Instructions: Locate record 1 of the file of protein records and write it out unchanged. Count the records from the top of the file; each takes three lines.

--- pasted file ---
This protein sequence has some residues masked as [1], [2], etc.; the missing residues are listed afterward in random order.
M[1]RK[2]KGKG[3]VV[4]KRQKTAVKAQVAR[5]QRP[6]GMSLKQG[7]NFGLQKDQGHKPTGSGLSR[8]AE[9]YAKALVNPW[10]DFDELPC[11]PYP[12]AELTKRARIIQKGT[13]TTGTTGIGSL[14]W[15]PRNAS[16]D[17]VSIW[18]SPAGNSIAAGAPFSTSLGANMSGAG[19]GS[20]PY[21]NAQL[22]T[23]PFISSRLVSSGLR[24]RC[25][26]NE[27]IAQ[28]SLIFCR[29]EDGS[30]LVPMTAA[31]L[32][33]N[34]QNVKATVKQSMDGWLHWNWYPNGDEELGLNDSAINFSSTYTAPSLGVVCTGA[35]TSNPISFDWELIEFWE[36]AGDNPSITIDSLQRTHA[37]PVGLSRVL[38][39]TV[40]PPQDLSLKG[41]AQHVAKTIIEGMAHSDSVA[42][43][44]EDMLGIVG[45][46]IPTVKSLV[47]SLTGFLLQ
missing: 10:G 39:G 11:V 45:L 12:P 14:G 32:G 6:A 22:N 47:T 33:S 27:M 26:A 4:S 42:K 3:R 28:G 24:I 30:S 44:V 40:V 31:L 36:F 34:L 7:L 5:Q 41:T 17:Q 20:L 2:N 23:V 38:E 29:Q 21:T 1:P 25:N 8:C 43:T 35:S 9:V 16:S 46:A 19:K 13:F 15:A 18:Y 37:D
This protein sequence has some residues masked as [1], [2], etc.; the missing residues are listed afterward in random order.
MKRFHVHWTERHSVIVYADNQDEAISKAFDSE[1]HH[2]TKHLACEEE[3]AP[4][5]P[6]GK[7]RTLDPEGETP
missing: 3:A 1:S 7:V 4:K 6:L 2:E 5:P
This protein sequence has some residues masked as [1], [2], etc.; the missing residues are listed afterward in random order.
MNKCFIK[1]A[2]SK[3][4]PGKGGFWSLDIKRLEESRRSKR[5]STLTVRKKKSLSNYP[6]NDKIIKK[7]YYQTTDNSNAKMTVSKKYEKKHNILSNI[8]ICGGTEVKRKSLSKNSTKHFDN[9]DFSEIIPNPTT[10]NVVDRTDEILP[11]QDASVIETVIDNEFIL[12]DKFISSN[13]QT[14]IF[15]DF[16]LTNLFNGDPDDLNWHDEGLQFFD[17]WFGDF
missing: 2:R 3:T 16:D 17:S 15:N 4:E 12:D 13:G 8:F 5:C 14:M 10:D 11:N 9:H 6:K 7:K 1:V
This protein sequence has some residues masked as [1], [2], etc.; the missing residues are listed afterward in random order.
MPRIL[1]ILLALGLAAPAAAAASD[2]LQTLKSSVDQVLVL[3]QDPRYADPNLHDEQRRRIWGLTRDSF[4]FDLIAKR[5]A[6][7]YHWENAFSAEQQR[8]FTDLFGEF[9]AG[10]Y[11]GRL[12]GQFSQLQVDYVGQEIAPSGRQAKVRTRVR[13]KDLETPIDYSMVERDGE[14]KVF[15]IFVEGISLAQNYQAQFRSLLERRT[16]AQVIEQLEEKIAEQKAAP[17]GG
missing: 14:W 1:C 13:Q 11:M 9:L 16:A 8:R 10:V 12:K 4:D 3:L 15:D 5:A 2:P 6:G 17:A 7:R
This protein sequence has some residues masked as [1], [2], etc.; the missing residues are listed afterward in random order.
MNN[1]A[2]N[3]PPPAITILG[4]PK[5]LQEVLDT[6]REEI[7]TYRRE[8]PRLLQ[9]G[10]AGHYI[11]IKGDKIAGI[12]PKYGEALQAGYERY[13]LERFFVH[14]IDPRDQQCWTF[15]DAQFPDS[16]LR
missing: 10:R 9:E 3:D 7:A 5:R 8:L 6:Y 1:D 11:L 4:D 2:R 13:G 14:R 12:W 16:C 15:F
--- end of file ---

This protein sequence has some residues masked as [1], [2], etc.; the missing residues are listed afterward in random order.
M[1]RK[2]KGKG[3]VV[4]KRQKTAVKAQVAR[5]QRP[6]GMSLKQG[7]NFGLQKDQGHKPTGSGLSR[8]AE[9]YAKALVNPW[10]DFDELPC[11]PYP[12]AELTKRARIIQKGT[13]TTGTTGIGSL[14]W[15]PRNAS[16]D[17]VSIW[18]SPAGNSIAAGAPFSTSLGANMSGAG[19]GS[20]PY[21]NAQL[22]T[23]PFISSRLVSSGLR[24]RC[25][26]NE[27]IAQ[28]SLIFCR[29]EDGS[30]LVPMTAA[31]L[32][33]N[34]QNVKATVKQSMDGWLHWNWYPNGDEELGLNDSAINFSSTYTAPSLGVVCTGA[35]TSNPISFDWELIEFWE[36]AGDNPSITIDSLQRTHA[37]PVGLSRVL[38][39]TV[40]PPQDLSLKG[41]AQHVAKTIIEGMAHSDSVA[42][43][44]EDMLGIVG[45][46]IPTVKSLV[47]SLTGFLLQ
missing: 10:G 39:G 11:V 45:L 12:P 14:G 32:G 6:A 22:N 47:T 33:S 27:M 26:A 4:S 42:K 3:R 28:G 24:I 30:S 44:V 40:V 31:L 36:F 34:L 7:L 5:Q 41:T 17:Q 20:L 2:N 23:V 38:E 29:Q 21:T 1:P 25:N 8:C 43:T 35:S 9:V 16:S 46:A 19:K 13:F 15:A 18:Y 37:D